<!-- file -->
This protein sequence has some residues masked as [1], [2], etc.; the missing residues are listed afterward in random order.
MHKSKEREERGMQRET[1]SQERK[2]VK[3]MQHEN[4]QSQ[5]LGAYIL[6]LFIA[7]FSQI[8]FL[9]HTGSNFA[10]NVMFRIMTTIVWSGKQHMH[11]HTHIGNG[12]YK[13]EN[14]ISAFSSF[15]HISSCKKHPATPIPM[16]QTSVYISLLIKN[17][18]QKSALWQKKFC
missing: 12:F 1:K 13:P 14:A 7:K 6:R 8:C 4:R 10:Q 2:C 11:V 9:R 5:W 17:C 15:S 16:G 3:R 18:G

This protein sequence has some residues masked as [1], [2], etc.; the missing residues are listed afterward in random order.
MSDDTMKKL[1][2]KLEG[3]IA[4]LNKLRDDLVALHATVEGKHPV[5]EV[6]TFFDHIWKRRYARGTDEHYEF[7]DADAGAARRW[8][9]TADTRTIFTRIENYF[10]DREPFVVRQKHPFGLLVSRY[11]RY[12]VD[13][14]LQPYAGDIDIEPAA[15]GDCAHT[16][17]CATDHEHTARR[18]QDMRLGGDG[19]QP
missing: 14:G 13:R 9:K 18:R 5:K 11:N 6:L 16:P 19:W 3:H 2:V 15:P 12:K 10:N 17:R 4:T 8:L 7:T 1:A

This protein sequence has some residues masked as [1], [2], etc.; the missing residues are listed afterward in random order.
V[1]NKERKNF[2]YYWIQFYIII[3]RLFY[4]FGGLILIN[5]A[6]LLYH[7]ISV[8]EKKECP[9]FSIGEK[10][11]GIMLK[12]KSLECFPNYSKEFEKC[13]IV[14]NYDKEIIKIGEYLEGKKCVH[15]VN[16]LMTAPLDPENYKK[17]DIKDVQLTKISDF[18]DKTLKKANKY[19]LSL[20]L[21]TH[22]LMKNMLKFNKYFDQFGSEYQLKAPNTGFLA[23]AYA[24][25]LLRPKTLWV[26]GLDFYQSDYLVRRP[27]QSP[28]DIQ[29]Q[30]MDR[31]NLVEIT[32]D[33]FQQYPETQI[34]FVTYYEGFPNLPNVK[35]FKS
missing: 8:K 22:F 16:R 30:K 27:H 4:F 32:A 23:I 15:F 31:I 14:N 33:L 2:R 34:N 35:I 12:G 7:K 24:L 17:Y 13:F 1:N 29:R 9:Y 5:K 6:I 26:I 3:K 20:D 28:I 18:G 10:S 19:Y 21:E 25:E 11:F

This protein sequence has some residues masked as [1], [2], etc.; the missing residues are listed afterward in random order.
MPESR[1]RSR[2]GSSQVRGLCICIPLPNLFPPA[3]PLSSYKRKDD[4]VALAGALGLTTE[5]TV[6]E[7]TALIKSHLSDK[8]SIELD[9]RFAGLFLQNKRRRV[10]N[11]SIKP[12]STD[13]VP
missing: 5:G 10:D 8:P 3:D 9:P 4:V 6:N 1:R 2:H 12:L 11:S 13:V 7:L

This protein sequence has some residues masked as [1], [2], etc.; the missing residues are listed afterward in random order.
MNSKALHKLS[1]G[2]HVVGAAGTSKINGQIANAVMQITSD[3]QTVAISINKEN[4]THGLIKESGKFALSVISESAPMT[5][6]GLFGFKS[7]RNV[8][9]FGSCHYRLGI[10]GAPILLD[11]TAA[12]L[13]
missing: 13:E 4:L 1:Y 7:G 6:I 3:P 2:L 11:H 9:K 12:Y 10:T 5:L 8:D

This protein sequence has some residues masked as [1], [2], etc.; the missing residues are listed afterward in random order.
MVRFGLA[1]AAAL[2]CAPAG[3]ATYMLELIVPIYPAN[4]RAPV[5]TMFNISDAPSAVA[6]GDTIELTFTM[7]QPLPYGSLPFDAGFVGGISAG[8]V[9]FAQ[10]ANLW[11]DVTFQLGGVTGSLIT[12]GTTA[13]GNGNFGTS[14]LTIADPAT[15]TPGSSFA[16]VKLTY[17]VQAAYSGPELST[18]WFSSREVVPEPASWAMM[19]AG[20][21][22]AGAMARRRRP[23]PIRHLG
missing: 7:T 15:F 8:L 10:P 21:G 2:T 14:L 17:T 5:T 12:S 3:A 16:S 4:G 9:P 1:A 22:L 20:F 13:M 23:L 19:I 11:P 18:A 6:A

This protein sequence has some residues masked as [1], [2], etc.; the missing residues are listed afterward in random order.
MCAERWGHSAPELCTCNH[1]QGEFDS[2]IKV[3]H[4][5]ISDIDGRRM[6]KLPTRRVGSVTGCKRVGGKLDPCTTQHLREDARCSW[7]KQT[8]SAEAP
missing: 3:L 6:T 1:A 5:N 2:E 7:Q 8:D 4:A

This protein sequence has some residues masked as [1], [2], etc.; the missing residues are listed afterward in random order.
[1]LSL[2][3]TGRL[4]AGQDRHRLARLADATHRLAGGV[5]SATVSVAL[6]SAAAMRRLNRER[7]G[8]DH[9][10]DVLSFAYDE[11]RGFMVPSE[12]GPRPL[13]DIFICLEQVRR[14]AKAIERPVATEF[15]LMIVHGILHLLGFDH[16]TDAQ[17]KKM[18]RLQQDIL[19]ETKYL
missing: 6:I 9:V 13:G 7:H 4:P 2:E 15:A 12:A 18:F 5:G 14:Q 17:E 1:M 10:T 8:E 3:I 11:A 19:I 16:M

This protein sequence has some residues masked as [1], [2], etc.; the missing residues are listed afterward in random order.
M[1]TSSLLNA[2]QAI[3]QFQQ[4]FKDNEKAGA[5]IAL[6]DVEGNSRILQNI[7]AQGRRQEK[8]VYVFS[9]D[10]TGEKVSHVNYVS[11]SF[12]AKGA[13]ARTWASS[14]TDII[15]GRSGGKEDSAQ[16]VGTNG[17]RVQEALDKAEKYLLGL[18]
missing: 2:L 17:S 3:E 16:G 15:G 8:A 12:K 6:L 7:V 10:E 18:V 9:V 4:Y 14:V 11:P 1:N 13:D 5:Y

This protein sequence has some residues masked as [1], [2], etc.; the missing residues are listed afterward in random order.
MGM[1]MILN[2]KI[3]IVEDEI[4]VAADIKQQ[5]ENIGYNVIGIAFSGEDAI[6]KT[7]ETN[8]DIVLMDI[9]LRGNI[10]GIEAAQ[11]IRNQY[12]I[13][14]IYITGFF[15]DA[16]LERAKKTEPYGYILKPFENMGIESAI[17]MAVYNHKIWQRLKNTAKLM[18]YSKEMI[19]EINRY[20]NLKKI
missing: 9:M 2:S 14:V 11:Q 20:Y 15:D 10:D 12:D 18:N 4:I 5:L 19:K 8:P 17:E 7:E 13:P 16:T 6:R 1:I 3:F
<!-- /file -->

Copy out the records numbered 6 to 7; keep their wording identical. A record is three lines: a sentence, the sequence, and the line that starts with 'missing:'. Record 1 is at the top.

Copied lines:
This protein sequence has some residues masked as [1], [2], etc.; the missing residues are listed afterward in random order.
MVRFGLA[1]AAAL[2]CAPAG[3]ATYMLELIVPIYPAN[4]RAPV[5]TMFNISDAPSAVA[6]GDTIELTFTM[7]QPLPYGSLPFDAGFVGGISAG[8]V[9]FAQ[10]ANLW[11]DVTFQLGGVTGSLIT[12]GTTA[13]GNGNFGTS[14]LTIADPAT[15]TPGSSFA[16]VKLTY[17]VQAAYSGPELST[18]WFSSREVVPEPASWAMM[19]AG[20][21][22]AGAMARRRRP[23]PIRHLG
missing: 7:T 15:F 8:L 10:P 21:G 2:T 14:L 17:T 5:T 12:S 3:A 16:S 4:G 9:P 1:A 22:L 20:F 13:M 23:L 19:I 11:P 18:A 6:A

This protein sequence has some residues masked as [1], [2], etc.; the missing residues are listed afterward in random order.
MCAERWGHSAPELCTCNH[1]QGEFDS[2]IKV[3]H[4][5]ISDIDGRRM[6]KLPTRRVGSVTGCKRVGGKLDPCTTQHLREDARCSW[7]KQT[8]SAEAP
missing: 3:L 6:T 1:A 5:N 2:E 7:Q 8:D 4:A